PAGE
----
Card Games For Dummies, 2nd Edition
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Poker may be the best-known card game, and if you’re going to play, you need to know how the hands rank. The following details the various Poker hands from the highest-ranking to lowest, along with the odds of catching such a hand:

  • Royal straight flush: The top five cards (A-K-Q-J-10) in one of the four suits. Odds: 650,000 to 1.

  • Straight flush: Any sequence of five cards from the same suit (such as the 2-3-4-5-6 of clubs). If two players have straight flushes on the same hand, the higher sequence outranks the lower one. Odds: 75,000 to 1.

  • Four of a kind: Four of any one card; the fifth card in the hand can be anything. If two players have four of a kind at the same time, the rank of the four cards determines the better hand. If two players have equal ranked quads, the rank of the fifth card determines who wins. Odds: 4,150 to 1.

  • Full house: Three of a kind matched with a pair — for example, three 10s and two 9s. If two players both have a full house, the higher three of a kind determines the better hand. Odds: 700 to 1.

  • Flush: Five cards of the same suit, no sequence required. When two players have flushes, the highest card in each flush determines the better hand; if the top cards are the same, you look at the second card, and so on. Odds: 500 to 1.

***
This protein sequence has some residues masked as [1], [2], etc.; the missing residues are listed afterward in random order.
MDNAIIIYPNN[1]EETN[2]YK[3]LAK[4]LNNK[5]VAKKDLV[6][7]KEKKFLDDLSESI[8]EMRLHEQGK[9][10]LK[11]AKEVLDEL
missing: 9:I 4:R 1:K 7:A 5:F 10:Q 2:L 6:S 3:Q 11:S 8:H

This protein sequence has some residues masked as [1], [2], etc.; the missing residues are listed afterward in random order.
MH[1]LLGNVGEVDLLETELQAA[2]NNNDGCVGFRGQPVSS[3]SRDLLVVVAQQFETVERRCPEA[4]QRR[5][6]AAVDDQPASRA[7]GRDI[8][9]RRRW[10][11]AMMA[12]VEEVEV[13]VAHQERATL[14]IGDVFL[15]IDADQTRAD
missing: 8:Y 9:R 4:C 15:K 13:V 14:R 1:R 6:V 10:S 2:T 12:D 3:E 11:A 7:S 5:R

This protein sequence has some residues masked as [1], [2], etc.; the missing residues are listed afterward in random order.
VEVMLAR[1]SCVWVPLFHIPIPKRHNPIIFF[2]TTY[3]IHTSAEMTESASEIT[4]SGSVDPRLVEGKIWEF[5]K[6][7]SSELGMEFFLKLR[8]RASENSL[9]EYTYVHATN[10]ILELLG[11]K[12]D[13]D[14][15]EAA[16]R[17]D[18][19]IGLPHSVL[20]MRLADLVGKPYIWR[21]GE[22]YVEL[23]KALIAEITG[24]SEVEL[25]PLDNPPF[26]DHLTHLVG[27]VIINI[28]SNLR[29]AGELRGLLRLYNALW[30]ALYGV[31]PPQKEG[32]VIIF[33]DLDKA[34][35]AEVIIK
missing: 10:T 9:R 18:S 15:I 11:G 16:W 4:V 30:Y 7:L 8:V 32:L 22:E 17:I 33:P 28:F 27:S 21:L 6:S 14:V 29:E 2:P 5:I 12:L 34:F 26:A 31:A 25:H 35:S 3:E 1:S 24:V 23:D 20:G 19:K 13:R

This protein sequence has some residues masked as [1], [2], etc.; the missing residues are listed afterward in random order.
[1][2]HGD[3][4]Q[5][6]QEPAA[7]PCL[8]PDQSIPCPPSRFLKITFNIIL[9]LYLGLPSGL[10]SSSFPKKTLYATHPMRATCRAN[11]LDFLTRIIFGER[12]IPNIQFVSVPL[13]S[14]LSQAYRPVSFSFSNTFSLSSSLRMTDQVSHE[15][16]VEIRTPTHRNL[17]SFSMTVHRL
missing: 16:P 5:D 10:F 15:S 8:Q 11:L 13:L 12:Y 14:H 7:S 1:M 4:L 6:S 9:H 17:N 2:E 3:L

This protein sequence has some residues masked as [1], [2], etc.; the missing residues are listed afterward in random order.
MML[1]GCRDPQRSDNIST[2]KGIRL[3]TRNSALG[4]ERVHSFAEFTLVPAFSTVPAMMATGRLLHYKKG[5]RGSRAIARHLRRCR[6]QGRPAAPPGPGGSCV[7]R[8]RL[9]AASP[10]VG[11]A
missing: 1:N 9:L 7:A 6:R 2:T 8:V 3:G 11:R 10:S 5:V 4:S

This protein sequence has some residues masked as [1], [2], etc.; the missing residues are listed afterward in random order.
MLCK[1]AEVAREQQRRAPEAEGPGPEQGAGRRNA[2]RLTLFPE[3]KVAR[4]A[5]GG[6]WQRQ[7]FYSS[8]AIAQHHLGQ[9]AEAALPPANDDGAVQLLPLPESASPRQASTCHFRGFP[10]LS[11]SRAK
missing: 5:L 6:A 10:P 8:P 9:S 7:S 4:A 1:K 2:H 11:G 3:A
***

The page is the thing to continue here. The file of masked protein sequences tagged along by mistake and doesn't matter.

• Straight: Five cards of consecutive rank (in numerical sequence) in any suit. If two players have straights, the top card of the straight determines the winner. Odds: 250 to 1.

  • Three of a kind: Also knows as triplets, trips, or a set, this hand consists of three cards of the same numeric value, together with two unmatched cards. The higher-ranking three of a kind wins. Odds: 47 to 1.

  • Two pair: Four cards in two pairs with an unmatched fifth card. Ties are broken by the value of the top pair, followed by the value of the second pair, and finally by the spare card. Odds: 20 to 1.

  • One pair: One pair with three unmatched cards is the second-lowest hand. The rank of the pair, followed by the unmatched cards, splits the tie. Odds: 2 to 5.

  • High card: The weakest hand, high card means you have five unmatched cards. The top card in the hand determines the better collection. If two hands tie, such as two hands with ace-high, you move to the second card, and so on. Odds: 1 to 1.

About This Article

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Barry Rigal was born with a deck of cards in his hand. Having started with the children’s games, Whist, Rummy, and Solitaire, he moved on to Bridge at the age of 12. After graduating from Oxford University (where he captained the Bridge team), he worked in accountancy. Highlights of his work career were learning how to play Piquet and Clobyosh in the Tax Department of Thomson McLintock. After four years with Price Waterhouse, supervising the partnership’s Bridge team, he went into the world of business, working seven years in the Oil Taxation department of Conoco. During that time he began a career as a journalist and commentator on card games. Over the course of the last two decades he has written newspaper and magazine articles and six books on Bridge.

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